There is no such thing as “potential life” as there would be no need to engage in what Ginsburg called the “destruction of fetuses” if they were not alive, and to be alive they have to have their own DNA, which is by definition separate and distinct from that of their mothers. Terms such as “potential life” have been coined to dehumanize a preborn baby. Moreover, Dr. Ralph Northam, the Governor of the Commonwealth of Virginia, and the state legislatures of Virginia, New York, Rhode Island and elsewhere, have enacted laws to assure that a baby who is born in the act of any kind late-term abortion can be filled. So much for “potential life.” So much for Ruth Bader Ginsburg’s legal expertise. She was a Sophist of the highest order who was concerned about protecting a moral evil that has taken the lives of over sixty million children by surgical means and countless hundreds of millions more by chemical means in the past forty-seven years.
Associate Justice Ruth Bader Ginsburg dissented in the Carhart v. Gonzales case seven years later that upheld the constitutionality of the November 5, 2003, Congressional partial ban on crushed skull abortions even though there was a “health of the mother exception” (something through which the proverbial Mack truck can be driven as “health” can be defined so broadly as to include having a bad “mental health day” and, very fundamentally, there is never an exception to the binding precepts of the Fifth Commandments or those of the Natural Law that forbid the direct, intentional taking of an innocent human being’s life) because she believed the act trampled upon women’s “rights”:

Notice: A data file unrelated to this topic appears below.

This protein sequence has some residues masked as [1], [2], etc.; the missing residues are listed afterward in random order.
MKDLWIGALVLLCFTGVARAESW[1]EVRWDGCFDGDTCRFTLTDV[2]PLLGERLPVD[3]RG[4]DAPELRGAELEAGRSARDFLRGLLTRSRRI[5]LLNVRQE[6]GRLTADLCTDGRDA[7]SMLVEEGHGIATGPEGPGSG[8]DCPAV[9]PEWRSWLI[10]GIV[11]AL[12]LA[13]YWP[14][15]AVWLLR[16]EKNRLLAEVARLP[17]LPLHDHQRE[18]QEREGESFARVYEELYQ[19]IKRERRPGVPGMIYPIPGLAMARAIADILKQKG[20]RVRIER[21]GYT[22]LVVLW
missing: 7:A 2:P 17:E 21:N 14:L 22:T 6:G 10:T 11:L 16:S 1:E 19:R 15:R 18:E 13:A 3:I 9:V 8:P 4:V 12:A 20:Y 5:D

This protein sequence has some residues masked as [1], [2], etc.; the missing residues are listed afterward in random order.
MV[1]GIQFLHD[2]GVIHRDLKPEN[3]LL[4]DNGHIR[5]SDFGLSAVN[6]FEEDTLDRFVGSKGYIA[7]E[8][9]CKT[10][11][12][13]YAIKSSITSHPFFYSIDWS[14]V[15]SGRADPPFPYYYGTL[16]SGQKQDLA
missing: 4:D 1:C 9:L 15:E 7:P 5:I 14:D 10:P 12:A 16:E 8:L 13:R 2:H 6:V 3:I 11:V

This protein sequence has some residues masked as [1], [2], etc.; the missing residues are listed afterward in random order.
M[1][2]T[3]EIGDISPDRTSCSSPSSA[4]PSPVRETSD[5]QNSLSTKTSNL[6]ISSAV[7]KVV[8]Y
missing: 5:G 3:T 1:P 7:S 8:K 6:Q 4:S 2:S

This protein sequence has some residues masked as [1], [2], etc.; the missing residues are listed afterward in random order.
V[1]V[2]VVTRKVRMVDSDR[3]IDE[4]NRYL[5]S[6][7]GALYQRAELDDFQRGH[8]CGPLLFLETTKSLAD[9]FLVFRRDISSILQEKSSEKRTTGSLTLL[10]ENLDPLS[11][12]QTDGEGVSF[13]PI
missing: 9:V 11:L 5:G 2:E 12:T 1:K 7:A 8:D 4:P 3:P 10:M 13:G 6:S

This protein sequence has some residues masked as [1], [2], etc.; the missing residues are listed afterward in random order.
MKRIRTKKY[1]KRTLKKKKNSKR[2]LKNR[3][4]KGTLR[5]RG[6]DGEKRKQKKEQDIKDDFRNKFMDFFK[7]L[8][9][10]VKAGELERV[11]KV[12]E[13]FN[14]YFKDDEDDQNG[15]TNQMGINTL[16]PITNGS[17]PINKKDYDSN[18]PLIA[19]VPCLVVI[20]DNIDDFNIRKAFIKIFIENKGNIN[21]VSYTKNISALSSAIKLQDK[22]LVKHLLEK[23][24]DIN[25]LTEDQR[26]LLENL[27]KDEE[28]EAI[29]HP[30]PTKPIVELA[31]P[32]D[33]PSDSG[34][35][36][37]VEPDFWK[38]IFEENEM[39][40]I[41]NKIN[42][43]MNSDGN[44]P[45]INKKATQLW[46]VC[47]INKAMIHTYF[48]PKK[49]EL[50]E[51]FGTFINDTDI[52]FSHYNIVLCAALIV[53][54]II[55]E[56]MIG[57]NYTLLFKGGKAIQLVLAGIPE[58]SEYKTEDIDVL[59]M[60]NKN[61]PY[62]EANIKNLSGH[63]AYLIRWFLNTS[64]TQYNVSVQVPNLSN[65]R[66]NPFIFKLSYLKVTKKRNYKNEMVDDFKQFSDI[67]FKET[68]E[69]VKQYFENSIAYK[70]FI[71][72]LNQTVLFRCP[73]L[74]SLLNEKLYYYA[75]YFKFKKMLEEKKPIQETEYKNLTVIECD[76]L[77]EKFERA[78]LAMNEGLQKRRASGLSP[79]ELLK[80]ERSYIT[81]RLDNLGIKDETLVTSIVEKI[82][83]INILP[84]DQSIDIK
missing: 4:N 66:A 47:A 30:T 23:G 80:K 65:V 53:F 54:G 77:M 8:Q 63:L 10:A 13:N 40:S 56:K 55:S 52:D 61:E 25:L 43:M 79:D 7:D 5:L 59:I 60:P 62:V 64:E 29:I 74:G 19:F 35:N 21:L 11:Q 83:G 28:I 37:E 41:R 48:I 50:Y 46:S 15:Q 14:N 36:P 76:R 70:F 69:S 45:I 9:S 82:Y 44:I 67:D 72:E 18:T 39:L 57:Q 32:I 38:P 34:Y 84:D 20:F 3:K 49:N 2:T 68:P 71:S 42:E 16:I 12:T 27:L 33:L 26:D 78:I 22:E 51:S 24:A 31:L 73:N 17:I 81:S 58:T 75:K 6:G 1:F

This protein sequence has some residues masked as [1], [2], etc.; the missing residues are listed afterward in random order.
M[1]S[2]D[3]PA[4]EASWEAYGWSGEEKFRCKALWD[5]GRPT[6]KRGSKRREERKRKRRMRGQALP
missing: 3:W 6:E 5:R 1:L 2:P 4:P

Though today's opinion does not go so far as to discard Roe or Casey, the Court, differently composed than it was when we last considered a restrictive abortion regulation, is hardly faithful to our earlier invocations of "the rule of law" and the "principles of stare decisis." Congress imposed a ban despite our clear prior holdings that the State cannot proscribe an abortion procedure when its use is necessary to protect a woman's health. See supra, at 7, n. 4. Although Congress' findings could not withstand the crucible of trial, the Court defers to the legislative override of our Constitution-based rulings. See supra, at 7-9. A decision so at odds with our jurisprudence should not have staying power.